Snow sports helmets have come a long way in recent years. They're often more comfortable, warmer, and more breathable than ski hats, as well as lighter and better fitting than in the past. Helmet usage continues to increase among skiers and snowboarders. The National Ski Areas Association reported that 73 percent of skiers and boarders wore a helmet in the 2013/2014 season, up from 57 percent in 2009/2010, 48 percent in 2008/2009, 43 percent in 2007/2008, and 25 percent in 2002/03. The largest percentage of helmet wearers is children under 9, with 88 percent of children nine or younger wearing helmets, 80 percent of children between 10 and 14 using helmets, and 80 percent of adults over the age of 65 using helmets. Traditionally, the lowest percentage of skiers and snowboarders wearing helmets is between the ages of 18 and 24; for the 2013/2014 season, 62 percent of skiers and riders in that age bracket wore helmets, up from 18 percent in 2002/2003.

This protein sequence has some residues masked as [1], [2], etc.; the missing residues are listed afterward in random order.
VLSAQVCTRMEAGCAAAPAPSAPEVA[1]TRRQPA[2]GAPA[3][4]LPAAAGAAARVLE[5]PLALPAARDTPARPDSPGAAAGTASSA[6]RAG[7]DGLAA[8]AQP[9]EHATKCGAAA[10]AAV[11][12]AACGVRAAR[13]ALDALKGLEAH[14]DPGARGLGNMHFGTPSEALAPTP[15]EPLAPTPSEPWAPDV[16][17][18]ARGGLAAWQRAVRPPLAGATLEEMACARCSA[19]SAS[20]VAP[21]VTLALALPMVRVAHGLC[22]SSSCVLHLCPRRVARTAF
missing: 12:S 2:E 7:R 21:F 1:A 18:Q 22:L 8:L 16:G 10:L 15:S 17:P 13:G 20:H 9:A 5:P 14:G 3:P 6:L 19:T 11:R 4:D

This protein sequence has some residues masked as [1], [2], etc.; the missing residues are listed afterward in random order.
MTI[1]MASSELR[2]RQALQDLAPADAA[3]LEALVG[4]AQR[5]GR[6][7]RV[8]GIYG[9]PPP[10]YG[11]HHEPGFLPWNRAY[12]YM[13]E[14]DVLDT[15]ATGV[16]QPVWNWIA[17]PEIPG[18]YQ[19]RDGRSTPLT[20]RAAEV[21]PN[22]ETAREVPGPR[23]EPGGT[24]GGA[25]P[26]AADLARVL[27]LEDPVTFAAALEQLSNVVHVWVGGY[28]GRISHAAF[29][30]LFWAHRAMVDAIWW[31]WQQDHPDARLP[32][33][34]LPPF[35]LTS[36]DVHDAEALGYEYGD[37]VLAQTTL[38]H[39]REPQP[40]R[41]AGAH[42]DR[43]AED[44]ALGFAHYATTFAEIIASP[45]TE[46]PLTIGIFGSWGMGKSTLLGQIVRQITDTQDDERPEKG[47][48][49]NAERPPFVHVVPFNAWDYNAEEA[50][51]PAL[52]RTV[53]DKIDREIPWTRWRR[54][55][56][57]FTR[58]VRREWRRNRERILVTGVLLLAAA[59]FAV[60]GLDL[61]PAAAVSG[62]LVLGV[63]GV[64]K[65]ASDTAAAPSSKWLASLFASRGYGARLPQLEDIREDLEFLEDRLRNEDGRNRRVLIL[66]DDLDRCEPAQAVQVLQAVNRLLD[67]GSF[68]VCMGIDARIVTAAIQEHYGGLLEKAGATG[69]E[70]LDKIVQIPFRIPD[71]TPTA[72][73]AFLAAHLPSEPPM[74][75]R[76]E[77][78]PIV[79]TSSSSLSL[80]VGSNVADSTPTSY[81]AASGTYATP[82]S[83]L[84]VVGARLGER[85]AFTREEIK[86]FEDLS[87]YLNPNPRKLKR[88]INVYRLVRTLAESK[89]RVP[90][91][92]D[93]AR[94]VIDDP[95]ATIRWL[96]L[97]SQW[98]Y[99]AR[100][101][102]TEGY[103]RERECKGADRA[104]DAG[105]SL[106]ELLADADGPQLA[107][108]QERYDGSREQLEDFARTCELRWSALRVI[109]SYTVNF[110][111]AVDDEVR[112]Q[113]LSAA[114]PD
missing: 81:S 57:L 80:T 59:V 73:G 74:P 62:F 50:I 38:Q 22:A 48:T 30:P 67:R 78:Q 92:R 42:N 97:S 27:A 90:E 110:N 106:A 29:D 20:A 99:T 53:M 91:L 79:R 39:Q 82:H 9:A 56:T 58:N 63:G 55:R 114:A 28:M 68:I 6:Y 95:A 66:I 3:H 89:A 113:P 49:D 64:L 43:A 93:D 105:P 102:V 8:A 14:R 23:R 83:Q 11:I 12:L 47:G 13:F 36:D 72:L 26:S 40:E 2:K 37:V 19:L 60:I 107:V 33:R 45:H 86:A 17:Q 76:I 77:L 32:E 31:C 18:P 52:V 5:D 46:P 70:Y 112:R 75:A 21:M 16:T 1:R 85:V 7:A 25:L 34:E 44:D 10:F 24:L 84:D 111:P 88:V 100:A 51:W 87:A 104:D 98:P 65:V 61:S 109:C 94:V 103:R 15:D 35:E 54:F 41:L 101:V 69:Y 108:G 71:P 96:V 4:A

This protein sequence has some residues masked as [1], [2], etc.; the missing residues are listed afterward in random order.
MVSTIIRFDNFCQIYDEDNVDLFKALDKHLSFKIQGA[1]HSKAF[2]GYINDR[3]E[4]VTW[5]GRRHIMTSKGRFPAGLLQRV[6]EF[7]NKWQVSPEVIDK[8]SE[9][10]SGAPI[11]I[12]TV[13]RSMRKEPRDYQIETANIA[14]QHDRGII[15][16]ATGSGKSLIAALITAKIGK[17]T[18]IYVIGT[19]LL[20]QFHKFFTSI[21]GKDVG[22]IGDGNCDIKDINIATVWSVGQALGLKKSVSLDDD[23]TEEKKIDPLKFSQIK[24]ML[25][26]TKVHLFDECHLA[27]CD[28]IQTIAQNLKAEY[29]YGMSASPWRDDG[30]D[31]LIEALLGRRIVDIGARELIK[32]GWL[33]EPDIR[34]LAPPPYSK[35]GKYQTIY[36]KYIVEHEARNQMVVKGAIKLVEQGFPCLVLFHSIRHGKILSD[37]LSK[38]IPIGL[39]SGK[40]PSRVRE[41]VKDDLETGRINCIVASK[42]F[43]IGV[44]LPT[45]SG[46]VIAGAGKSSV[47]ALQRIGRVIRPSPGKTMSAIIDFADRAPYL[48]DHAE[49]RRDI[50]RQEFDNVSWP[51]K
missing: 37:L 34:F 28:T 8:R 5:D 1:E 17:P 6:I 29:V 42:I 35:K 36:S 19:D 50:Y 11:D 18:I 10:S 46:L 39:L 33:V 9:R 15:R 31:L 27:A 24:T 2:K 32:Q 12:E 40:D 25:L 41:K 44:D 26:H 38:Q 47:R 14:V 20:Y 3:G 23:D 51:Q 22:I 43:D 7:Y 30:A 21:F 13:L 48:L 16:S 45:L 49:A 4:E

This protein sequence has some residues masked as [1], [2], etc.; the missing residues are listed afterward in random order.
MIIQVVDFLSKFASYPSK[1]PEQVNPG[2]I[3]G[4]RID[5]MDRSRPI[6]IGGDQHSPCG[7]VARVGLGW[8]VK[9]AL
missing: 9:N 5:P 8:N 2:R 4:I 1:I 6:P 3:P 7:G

A helmet is one additional tool for slope safety, and the National Ski Patrol recommends wearing one while skiing or boarding. However, it's important to remember that helmets have limitations. Studies show that helmets offer considerably less protection for serious head injury to snow riders traveling more than 12-14 mph. Safety and conscientious skiing and riding should be considered the most important factors to injury prevention, while helmets provide a second line of defense. Don't let a helmet give you a false sense of security. When wearing a helmet, ski and snowboard as if you're not.
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